13. Initial Findings from Phase Two Qualitative Data • Competitiveness of Job Market From the findings in our study we can see examples of the different experiences that psychology graduands have faced, and how the competitive nature of the sector has had an impact as they make this complex transition from university into employment I expected to get a job sooner than I did. It took quite a few months to get like a permanent job so I expected to get something sooner. And I expected to get a job that actually specifically required my degree and the job I’m doing doesn’t. (Psychology Graduate 1, University B) Well I knew Assistant Psychologist jobs were going to be really competitive in terms of graduate jobs. I knew that I’d have to do some work doing, kind of working up to that, doing care work and things like that. So, I didn’t expect to walk straight into a job, I kind of thought it would be a bit difficult. (Psychology Graduate 3, University A)

  14. Career Plans – differing views • Our initial findings suggest there are individualised pathways that graduates encounter as they make the transition from education into employment. I’m more aware of what I need to do now. When I was at uni it was more, I can do that later. Now kind of like I’ve got to do so that I can get on with my career. I’m more focused with what I want to do kind of thing and looking more at like the different kind of jobs available. But when I was at uni, I was more like, it was at the back of my mind but I wasn’t really thinking too much about it kind of thing. (Psychology Graduate 4, University B) I think you need time out after you’ve got your degree; well I did anyway, to figure out what to do. I still don’t think I’m, I’m still not clear on a career plan, I’m just seeing where things take me really. …My original plan was to be in the job for a year and I’ve been there since September so we’ll see how it goes. I don’t have a definite career plan at all, I don’t think. I’m not really the type of person who can do that, it just changes too rapidly for me I think. (Psychology Graduate 5, University A)

  15. Perceptions on the use and value of their degree • 8-9 months after graduating, respondents had had time to reflect more on the usefulnessand value of their degree in preparing them for future employment. These views varied according to whether or not they were in employment related to their subject area. I can maybe see the different effects that each person has or the different problems that they have, instead of treating them all like they’ve all got an eating disorder and it’s just the kind of same thing. (Psychology Graduate 4, University B) Another respondent, in contrast, believes that the experience gained in his part-time job while studying at university is currently benefiting him more than the actual degree itself. It was difficult trying to figure out something to do because I don’t have office experience and in many ways my degree is worth very little in the sense that a lot of people have degrees. That’s what put me in a stump for quite a while because I couldn’t find anything to get into that I was interested in that I wanted to go into. There was very little available that I could go into…so I do feel like I have a very narrow range of things to go into, that’s why I stuck with the waiting [experience] because it is something I have experience of and I can get into. (Psychology Graduate 2, University A)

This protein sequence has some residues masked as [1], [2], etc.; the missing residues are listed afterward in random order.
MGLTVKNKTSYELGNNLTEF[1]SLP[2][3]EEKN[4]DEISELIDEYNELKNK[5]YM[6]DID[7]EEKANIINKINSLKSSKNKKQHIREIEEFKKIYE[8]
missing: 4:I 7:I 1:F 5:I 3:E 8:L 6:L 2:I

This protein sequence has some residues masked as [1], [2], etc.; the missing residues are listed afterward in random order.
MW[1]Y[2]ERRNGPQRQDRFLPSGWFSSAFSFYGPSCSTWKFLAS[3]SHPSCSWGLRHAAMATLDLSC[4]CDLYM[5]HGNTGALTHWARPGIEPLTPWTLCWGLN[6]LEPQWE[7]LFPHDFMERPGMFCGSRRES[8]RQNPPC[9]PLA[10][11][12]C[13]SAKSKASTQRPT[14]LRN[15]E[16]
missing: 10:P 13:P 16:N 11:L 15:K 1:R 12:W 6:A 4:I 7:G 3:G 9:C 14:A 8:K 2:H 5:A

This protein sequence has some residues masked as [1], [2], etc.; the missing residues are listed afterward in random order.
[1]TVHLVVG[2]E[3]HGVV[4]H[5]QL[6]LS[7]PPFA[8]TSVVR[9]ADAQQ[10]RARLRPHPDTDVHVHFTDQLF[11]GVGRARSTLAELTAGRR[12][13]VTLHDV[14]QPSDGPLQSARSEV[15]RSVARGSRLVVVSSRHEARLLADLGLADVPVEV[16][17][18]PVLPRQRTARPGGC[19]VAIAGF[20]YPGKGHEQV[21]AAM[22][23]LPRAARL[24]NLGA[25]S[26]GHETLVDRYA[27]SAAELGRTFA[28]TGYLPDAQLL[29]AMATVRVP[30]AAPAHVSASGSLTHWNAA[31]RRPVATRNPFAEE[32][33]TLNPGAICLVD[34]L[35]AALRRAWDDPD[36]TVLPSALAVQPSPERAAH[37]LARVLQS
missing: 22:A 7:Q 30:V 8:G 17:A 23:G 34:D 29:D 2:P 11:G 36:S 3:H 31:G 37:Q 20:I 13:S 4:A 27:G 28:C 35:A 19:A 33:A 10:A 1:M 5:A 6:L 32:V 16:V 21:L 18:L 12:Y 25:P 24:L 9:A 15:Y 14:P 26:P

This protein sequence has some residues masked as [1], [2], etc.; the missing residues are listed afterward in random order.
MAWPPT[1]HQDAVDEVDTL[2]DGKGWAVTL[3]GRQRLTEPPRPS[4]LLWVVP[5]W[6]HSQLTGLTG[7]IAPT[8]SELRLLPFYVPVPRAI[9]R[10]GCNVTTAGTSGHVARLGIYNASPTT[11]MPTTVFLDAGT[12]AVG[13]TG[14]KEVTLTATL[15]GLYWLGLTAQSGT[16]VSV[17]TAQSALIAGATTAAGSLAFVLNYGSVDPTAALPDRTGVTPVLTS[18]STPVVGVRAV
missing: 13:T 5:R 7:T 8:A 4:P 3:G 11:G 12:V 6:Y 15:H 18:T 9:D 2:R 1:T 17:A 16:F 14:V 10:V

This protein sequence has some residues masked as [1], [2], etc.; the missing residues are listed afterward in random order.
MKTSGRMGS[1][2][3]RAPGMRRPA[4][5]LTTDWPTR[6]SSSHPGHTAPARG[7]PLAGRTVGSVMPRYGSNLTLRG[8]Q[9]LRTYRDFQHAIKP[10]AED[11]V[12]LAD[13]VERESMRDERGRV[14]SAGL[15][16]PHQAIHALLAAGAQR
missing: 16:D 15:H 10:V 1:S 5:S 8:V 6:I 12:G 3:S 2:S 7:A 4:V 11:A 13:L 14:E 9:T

16. Themes and issues being explored in Phase 4 • Current Position (exploring graduate level employment; developing current new skills; impact of current economic climate) • Retrospective Qs and relationship with the present (including probing use and value of degree) • Views now of WBL/WRL experiences on undergraduate programme and relationship to current job or further study; importance of voluntary work • University – place to learn Vs means to an end? • Transitional Issues (Individualised? Non-linear pathways?) • Strategic Change • Aspirations and Future Plans • Any Other Issues

  17. Conclusion • Work-in progress: Can only make tentative conclusions at this stage; • Phase Four crucial; • Initial findings highlight complexities moving from education to employment; • Policy-makers and practitioners should be cautious adopting ‘one size fits all’ approach.

  18. Other themes for dissemination • Comparisons between different non-vocational programmes; • Comparing experiences of postgraduate students with people who are in employment and those who are unemployed; • Graduates’ views of purpose of university; • Impact on employability and related policy agenda.

  19. Research Team on the Aiming University Learning @ Work Longitudinal Study • Dr Robert Ingram and Joanne Brodie (Centre for Research in Lifelong Learning, Glasgow Caledonian University) • Dr Douglas Forbes, Rachel Mulholland and Bridget Hanna (Division of Psychology, Glasgow Caledonian University) • Principal Investigators on AUL @ W Project: Professor Mike Mannion (Glasgow Caledonian University), Jane Weir (University of Glasgow) and Paul Brown (University of St. Andrews) • Project Manager of AUL @ W Project: Irene Bell (University of Glasgow) • We wish to thank Lesley McAleavy, Nuala Toman and Dr Lindsey Burns from Glasgow Caledonian University for their valuable contribution to the Longitudinal Study • For more information on the Longitudinal Study please visit or email